“We keep thinking it’s a short-term thing, and we just need one oomph to get past it. It’s not like that,” he said.
The most populous state, California, saw an increase in fatalities of 45.9 percent from December 2019 to December 2020, according to the new data. In Vermont, deaths rose by 57.6 percent, the largest increase in the country, followed closely by Kentucky at 53.7 percent.
Nationally, the number of overdose deaths was more than double the estimated number of motor vehicle fatalities. Those rose slightly to 42,617, despite shutdowns forced by the pandemic.
A modest dip in fatalities between 2017 and 2018 led Alex Azar, the Trump administration’s secretary of Health and Human Services, to proclaim progress against the drug crisis. But fatalities soon surged again before rocketing upward last year.
“I’m just heartbroken,” National Institutes of Health Director Francis Collins said in an interview. “We have another public health crisis, of major proportions. It’s not infectious, but is spreading across our county and taking far too many lives.”
Drug overdose fatalities have been increasing for much of the past quarter-century, a period when they became one of the leading causes of death in the United States and helped fuel small declines in overall life expectancy — a dismal sign for a developed nation with one of the most sophisticated health-care systems in the world.
There are some signs that the Biden administration and Congress are preparing to renew efforts to address what was the nation’s most serious public health crisis before the pandemic. President Biden on Tuesday nominated former West Virginia public health official Rahul Gupta to be his drug czar. Gupta has cited the shift from in-person care during the pandemic as one of the contributors to increased addiction-related public health problems.
The Senate Caucus on International Narcotics Control will hold a hearing next week on how to move forward against the drug crisis.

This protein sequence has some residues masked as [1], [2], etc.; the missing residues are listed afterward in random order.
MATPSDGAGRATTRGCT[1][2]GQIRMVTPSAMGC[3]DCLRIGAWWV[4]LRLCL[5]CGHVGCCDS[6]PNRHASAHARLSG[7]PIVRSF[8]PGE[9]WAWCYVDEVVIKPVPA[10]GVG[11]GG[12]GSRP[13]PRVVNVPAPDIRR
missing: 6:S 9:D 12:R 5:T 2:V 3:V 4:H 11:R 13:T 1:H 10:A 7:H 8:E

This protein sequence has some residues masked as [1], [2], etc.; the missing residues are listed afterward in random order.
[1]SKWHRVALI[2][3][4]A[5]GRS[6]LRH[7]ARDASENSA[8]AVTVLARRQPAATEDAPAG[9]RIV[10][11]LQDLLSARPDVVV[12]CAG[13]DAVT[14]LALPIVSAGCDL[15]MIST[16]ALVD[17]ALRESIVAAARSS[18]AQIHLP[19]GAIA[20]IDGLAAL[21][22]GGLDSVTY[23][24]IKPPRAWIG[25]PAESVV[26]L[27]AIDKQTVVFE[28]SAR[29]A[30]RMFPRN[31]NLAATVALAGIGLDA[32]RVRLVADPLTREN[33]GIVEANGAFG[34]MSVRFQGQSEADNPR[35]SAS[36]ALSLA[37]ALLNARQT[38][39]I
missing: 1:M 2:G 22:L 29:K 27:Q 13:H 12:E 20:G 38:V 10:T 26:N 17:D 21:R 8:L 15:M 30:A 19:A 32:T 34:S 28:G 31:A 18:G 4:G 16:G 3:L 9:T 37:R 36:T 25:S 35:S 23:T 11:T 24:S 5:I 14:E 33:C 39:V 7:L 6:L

The White House has insisted that battling the overdose epidemic is an “urgent priority,” laying out a first-year slate of goals that include boosting harm reduction efforts and strengthening recovery supports. Biden’s proposed budget also calls for investing $41 billion in national drug program agencies — about $670 million more than the enacted fiscal 2021 level — with increased funding for evidence-based treatment and prevention services.
Volkow said the country must continue to remove obstacles that make it difficult for users to gain access to addiction medications such as methadone, buprenorphine and monthly injections of naltrexone.
During the pandemic, for example, users were allowed a four-week supply of methadone, which typically must be obtained in daily doses at clinics. In April, the Biden administration eased restrictions that had limited prescribing of buprenorphine by doctors and other health-care practitioners.
It’s time for the government to “provide medications for opioid use disorder for everyone who needs them, with no restrictions on cost or availability,” Volkow said.
Dan Diamond contributed to this report.